//Black Schole code START:
	d1 = (log(s/k) + ((r + v*v*.5))*T)/(v*sqrt(T)); //calculation of d1
	d2 = d1 - v*sqrt(T); //calculation of d2
	OC = s*gsl_cdf_ugaussian_P(d1) -k*(exp(-r*T))*gsl_cdf_ugaussian_P(d2); //gsl_cdf_ugaussian converts from Zo to PHI, probability within standard norm dist
	
	//put call parity
	OP = k*exp(-r*T) + OC - s;
	
return 0;

}


Below is the top level file I want to pass I/O to the above file:

#include <stdafx.h>
#include <iostream>
#include <math.h>
#include <stdio.h>
//#include <black_schole.h>
#include <black_schole.cpp>

using namespace std; 

 int main()
 
 {
 
	double xh, xl, m;
	double epsilon;

	double s, k, d1, d2, v, T, r, OC, OP;

	cout <<"Enter a low limit: ";
	cin >> xl;
	cout <<"Enter a high limit: ";
	cin >> xh;
	cout <<"Enter a value for epsilon: ";
	cin >> epsilon;
 
	std::cout << "Please enter in the risk free rate: " ;
	std::cin >> r;
	std::cout << "Please enter in the stock price: " ;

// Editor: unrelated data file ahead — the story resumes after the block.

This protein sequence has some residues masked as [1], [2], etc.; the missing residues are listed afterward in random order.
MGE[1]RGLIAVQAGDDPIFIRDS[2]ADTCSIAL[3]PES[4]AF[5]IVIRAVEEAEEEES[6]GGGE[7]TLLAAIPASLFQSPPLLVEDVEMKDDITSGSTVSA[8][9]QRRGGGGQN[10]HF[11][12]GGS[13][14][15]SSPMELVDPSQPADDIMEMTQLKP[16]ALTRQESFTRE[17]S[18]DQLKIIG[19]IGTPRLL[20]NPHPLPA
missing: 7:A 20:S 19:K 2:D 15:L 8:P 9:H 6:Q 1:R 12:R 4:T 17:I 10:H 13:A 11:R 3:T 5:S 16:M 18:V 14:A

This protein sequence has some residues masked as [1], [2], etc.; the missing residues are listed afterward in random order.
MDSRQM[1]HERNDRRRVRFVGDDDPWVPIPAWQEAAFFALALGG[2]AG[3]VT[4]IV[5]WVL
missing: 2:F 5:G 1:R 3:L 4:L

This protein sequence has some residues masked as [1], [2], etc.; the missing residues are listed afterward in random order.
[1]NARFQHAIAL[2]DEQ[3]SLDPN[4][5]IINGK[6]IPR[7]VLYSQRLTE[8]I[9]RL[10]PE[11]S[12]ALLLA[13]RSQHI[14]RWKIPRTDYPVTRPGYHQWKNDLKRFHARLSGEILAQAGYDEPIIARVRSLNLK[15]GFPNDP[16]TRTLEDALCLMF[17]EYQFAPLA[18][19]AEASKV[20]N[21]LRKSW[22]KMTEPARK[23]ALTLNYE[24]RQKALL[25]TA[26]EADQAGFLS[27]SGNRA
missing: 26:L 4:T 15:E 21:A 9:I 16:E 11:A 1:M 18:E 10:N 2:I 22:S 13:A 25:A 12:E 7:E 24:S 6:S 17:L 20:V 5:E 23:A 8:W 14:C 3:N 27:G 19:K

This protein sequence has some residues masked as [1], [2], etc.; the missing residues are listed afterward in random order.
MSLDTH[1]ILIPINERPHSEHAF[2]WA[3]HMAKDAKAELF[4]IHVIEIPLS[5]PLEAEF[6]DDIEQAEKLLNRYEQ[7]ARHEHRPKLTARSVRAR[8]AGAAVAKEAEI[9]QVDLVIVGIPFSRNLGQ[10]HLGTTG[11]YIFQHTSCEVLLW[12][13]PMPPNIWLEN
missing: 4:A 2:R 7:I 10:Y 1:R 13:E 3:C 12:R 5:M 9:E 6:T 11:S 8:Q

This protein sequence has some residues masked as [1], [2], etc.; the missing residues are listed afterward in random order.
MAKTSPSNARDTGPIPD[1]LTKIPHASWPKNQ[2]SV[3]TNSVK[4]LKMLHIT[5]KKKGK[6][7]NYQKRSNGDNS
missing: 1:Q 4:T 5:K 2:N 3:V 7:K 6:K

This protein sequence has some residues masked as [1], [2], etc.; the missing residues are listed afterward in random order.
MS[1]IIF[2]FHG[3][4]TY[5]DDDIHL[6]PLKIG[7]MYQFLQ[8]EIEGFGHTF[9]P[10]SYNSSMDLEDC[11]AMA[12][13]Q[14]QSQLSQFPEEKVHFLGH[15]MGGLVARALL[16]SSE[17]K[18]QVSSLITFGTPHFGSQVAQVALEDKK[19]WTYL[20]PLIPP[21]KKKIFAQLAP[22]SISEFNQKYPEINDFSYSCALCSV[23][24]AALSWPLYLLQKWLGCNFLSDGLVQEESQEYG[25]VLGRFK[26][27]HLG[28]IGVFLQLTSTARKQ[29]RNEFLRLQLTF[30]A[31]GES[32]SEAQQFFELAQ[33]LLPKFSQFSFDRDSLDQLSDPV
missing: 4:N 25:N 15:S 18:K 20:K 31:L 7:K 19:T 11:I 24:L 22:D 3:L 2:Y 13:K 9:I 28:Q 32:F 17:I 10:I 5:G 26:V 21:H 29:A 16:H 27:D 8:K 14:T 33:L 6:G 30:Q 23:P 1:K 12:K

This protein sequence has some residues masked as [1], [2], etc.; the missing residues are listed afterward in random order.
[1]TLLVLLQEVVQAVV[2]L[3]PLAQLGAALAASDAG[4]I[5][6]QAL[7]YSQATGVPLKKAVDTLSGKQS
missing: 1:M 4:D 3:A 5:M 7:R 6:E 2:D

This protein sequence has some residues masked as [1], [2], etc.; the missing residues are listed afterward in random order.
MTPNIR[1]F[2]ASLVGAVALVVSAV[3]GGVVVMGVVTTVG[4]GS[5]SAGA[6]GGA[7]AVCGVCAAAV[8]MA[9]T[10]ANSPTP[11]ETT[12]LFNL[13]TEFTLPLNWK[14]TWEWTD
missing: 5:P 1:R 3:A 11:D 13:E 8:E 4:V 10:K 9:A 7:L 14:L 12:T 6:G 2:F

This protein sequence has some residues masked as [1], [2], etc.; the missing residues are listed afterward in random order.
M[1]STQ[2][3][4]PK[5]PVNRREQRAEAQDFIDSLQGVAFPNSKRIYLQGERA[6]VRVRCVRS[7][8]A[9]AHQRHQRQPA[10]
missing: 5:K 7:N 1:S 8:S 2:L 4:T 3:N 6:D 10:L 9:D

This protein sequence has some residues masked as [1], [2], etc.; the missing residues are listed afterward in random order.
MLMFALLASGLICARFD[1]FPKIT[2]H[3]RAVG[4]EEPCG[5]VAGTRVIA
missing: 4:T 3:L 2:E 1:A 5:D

std::cin >> s;
	std::cout << "Please enter in the strike price: " ;
	std::cin >> k;
	std::cout << "Please enter in the stocks volatility: " ;
	std::cin >> v;
	std::cout << "Please enter in the time to maturity, in years: " ;
	std::cin >> T;

	//black_schole();
	cout << OC << endl;
	double i;
	while ((xh - xl) > epsilon)
 	for (i=0; i=1000; i++)
	{
		m = (xh + xl) / 2;

			if (xl*m < 0)
				xh = m;
			else if (xh*m < 0)
				xl = m;
			else
				xh = m;
			break;
	}
	

 cout << xh << endl; 

 system ("pause");

 return 0;

 }

Edited 6 Years Ago by Nick Evan: added code-tags

First this is to learn about using Code Tags (CODE) option on your reply box. Read more here.

Your file is probably not getting included because of using #include <black_..>. If it is in the same directory as the main file use #include "black..".

Even then you will get a linker error if you compile n link both the files. Try compiling only main.cpp or put the function in the main file itself.